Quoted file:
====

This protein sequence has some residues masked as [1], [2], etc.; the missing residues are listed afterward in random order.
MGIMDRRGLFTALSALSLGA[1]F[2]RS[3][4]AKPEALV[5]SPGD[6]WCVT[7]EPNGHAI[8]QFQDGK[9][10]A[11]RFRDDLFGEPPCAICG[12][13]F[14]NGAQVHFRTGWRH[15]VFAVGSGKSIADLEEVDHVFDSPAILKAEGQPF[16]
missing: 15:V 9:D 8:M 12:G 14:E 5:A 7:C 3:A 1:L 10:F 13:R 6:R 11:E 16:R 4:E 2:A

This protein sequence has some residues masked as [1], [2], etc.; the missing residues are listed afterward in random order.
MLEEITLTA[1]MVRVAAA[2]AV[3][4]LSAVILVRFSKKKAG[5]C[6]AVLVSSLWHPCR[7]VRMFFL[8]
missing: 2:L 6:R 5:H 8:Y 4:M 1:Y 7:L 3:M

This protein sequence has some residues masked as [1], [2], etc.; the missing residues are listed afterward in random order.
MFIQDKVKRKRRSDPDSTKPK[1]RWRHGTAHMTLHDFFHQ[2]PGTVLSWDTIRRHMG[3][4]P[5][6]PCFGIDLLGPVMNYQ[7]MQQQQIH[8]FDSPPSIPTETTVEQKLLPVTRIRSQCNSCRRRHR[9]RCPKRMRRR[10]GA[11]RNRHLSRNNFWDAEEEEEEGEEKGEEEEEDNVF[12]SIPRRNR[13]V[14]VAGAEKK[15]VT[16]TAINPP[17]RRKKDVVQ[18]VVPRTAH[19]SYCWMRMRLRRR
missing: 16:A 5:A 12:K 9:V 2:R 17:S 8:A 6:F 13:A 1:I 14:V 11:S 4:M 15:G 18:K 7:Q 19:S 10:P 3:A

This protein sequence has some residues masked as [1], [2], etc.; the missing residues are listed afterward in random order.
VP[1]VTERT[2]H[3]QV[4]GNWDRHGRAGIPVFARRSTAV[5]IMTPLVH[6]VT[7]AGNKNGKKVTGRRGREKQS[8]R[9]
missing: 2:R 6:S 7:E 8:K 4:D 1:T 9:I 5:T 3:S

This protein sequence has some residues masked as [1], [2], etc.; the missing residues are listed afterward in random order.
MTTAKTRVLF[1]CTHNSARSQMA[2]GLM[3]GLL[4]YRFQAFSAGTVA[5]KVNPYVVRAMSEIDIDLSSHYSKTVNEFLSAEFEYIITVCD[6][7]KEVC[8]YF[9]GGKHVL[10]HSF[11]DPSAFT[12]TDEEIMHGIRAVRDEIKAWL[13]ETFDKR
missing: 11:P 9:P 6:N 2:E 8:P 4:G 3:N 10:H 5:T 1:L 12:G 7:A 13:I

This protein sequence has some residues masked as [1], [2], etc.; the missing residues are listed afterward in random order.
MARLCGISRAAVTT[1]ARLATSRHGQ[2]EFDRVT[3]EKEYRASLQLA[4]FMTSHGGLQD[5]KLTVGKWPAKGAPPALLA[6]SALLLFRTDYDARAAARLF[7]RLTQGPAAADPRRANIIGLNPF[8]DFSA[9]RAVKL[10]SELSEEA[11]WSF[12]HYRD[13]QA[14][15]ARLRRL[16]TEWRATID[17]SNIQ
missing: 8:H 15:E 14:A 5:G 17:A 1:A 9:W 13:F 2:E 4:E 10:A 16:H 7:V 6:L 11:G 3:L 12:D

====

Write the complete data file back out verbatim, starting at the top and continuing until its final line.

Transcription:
This protein sequence has some residues masked as [1], [2], etc.; the missing residues are listed afterward in random order.
MGIMDRRGLFTALSALSLGA[1]F[2]RS[3][4]AKPEALV[5]SPGD[6]WCVT[7]EPNGHAI[8]QFQDGK[9][10]A[11]RFRDDLFGEPPCAICG[12][13]F[14]NGAQVHFRTGWRH[15]VFAVGSGKSIADLEEVDHVFDSPAILKAEGQPF[16]
missing: 15:V 9:D 8:M 12:G 14:E 5:A 7:C 3:A 1:L 10:F 13:R 6:R 11:E 16:R 4:E 2:A

This protein sequence has some residues masked as [1], [2], etc.; the missing residues are listed afterward in random order.
MLEEITLTA[1]MVRVAAA[2]AV[3][4]LSAVILVRFSKKKAG[5]C[6]AVLVSSLWHPCR[7]VRMFFL[8]
missing: 2:L 6:R 5:H 8:Y 4:M 1:Y 7:L 3:M

This protein sequence has some residues masked as [1], [2], etc.; the missing residues are listed afterward in random order.
MFIQDKVKRKRRSDPDSTKPK[1]RWRHGTAHMTLHDFFHQ[2]PGTVLSWDTIRRHMG[3][4]P[5][6]PCFGIDLLGPVMNYQ[7]MQQQQIH[8]FDSPPSIPTETTVEQKLLPVTRIRSQCNSCRRRHR[9]RCPKRMRRR[10]GA[11]RNRHLSRNNFWDAEEEEEEGEEKGEEEEEDNVF[12]SIPRRNR[13]V[14]VAGAEKK[15]VT[16]TAINPP[17]RRKKDVVQ[18]VVPRTAH[19]SYCWMRMRLRRR
missing: 16:A 5:A 12:K 9:V 2:R 17:S 8:A 6:F 13:A 1:I 14:V 11:S 4:M 15:G 18:K 7:Q 19:S 10:P 3:A

This protein sequence has some residues masked as [1], [2], etc.; the missing residues are listed afterward in random order.
VP[1]VTERT[2]H[3]QV[4]GNWDRHGRAGIPVFARRSTAV[5]IMTPLVH[6]VT[7]AGNKNGKKVTGRRGREKQS[8]R[9]
missing: 2:R 6:S 7:E 8:K 4:D 1:T 9:I 5:T 3:S

This protein sequence has some residues masked as [1], [2], etc.; the missing residues are listed afterward in random order.
MTTAKTRVLF[1]CTHNSARSQMA[2]GLM[3]GLL[4]YRFQAFSAGTVA[5]KVNPYVVRAMSEIDIDLSSHYSKTVNEFLSAEFEYIITVCD[6][7]KEVC[8]YF[9]GGKHVL[10]HSF[11]DPSAFT[12]TDEEIMHGIRAVRDEIKAWL[13]ETFDKR
missing: 11:P 9:P 6:N 2:E 8:P 4:G 3:N 10:H 5:T 1:L 12:G 7:A 13:I

This protein sequence has some residues masked as [1], [2], etc.; the missing residues are listed afterward in random order.
MARLCGISRAAVTT[1]ARLATSRHGQ[2]EFDRVT[3]EKEYRASLQLA[4]FMTSHGGLQD[5]KLTVGKWPAKGAPPALLA[6]SALLLFRTDYDARAAARLF[7]RLTQGPAAADPRRANIIGLNPF[8]DFSA[9]RAVKL[10]SELSEEA[11]WSF[12]HYRD[13]QA[14][15]ARLRRL[16]TEWRATID[17]SNIQ
missing: 8:H 15:E 14:A 5:G 17:A 1:A 9:W 13:F 2:E 4:E 10:A 16:H 7:V 6:L 11:G 3:L 12:D